Skull on display in Roman Dead
The medieval ‘historian’, Geoffrey of Monmouth, finished his largely fictional History of the Kings of England around 1136. In it he mentioned Roman beheadings taking place next to London’s Walbrook stream. Did he make this up, like most of the ‘facts’ in his History? Was he inspired by some early discoveries of skulls in the Walbrook? Human skulls have certainly been found in and near this ancient stream for many years and there is much debate about how they got there.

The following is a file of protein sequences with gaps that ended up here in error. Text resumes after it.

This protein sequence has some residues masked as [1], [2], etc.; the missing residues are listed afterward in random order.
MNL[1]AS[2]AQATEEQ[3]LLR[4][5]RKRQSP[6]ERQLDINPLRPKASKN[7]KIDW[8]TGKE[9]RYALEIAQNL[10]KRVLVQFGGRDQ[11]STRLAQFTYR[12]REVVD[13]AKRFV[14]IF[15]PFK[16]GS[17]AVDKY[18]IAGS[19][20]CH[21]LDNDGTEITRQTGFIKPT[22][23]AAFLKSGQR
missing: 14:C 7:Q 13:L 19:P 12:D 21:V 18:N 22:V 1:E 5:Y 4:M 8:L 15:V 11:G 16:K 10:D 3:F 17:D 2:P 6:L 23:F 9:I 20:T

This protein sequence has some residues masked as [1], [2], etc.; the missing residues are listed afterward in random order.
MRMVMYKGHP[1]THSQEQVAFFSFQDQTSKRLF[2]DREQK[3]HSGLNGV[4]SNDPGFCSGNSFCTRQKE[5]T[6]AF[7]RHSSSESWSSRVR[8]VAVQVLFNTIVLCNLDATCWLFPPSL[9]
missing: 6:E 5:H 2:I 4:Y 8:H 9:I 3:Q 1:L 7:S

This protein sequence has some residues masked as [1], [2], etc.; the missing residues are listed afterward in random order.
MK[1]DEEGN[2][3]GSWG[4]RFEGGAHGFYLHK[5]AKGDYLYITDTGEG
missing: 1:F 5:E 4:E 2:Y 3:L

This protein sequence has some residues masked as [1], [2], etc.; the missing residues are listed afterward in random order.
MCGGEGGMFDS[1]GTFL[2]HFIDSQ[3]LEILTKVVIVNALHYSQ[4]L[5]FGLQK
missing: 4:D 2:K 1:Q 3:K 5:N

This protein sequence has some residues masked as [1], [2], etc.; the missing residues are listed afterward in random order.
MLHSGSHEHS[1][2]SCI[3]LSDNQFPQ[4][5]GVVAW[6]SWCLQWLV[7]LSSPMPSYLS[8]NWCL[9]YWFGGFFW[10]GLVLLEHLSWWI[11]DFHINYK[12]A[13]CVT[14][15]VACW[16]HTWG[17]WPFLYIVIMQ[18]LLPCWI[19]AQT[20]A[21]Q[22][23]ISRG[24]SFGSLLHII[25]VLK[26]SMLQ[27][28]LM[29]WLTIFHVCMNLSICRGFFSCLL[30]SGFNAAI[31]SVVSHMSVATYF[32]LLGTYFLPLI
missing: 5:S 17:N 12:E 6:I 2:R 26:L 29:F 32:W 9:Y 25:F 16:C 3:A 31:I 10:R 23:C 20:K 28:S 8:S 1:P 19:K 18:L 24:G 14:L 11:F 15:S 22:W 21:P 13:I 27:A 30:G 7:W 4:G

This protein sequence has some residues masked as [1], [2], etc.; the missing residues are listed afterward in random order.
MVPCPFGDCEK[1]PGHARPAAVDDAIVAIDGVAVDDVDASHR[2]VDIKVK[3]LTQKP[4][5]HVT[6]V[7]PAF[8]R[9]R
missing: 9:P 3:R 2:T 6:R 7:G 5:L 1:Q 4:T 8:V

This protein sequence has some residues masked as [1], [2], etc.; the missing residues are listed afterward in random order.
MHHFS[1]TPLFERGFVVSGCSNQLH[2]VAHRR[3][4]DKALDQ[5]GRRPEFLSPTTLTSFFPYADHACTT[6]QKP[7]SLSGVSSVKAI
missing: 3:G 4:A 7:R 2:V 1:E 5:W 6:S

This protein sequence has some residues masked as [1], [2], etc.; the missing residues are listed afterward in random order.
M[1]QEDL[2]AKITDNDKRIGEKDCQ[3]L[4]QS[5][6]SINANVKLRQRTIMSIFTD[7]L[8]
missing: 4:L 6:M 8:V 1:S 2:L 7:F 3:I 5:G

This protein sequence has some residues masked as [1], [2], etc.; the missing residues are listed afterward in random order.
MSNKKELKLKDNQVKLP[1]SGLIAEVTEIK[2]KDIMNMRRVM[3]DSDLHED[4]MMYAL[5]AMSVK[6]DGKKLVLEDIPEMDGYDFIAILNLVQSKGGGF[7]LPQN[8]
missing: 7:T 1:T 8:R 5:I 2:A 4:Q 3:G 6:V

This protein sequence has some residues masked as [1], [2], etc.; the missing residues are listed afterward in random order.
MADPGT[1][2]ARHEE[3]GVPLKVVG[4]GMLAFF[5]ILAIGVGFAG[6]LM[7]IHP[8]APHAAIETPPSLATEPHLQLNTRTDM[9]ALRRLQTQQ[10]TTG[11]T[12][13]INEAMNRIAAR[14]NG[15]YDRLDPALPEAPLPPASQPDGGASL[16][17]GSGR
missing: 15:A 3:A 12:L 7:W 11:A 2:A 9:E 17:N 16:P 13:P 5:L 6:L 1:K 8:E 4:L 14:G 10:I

For a full discussion on Geoffrey of Monmouth’s account of this Roman event, see John Clark’s article in the Spring 2018 issue of Spring 2018 issue of London Archaeologist magazine: ‘The Walbrook Skulls Revisited’.
Over 400 years later, another historian, John Stow, gave a detailed description of Roman burials found at Spitalfields in his 1598 Survey of London. In around 1576, the field was being dug up to collect clay for making bricks. Stow wrote ‘…many earthern pots, called urnae, were found full of ashes, and burnt bones of men, to wit, the Romans that inhabited here; for it was the custom of the Romans to burn their dead, to put their ashes in an urn and bury the same…’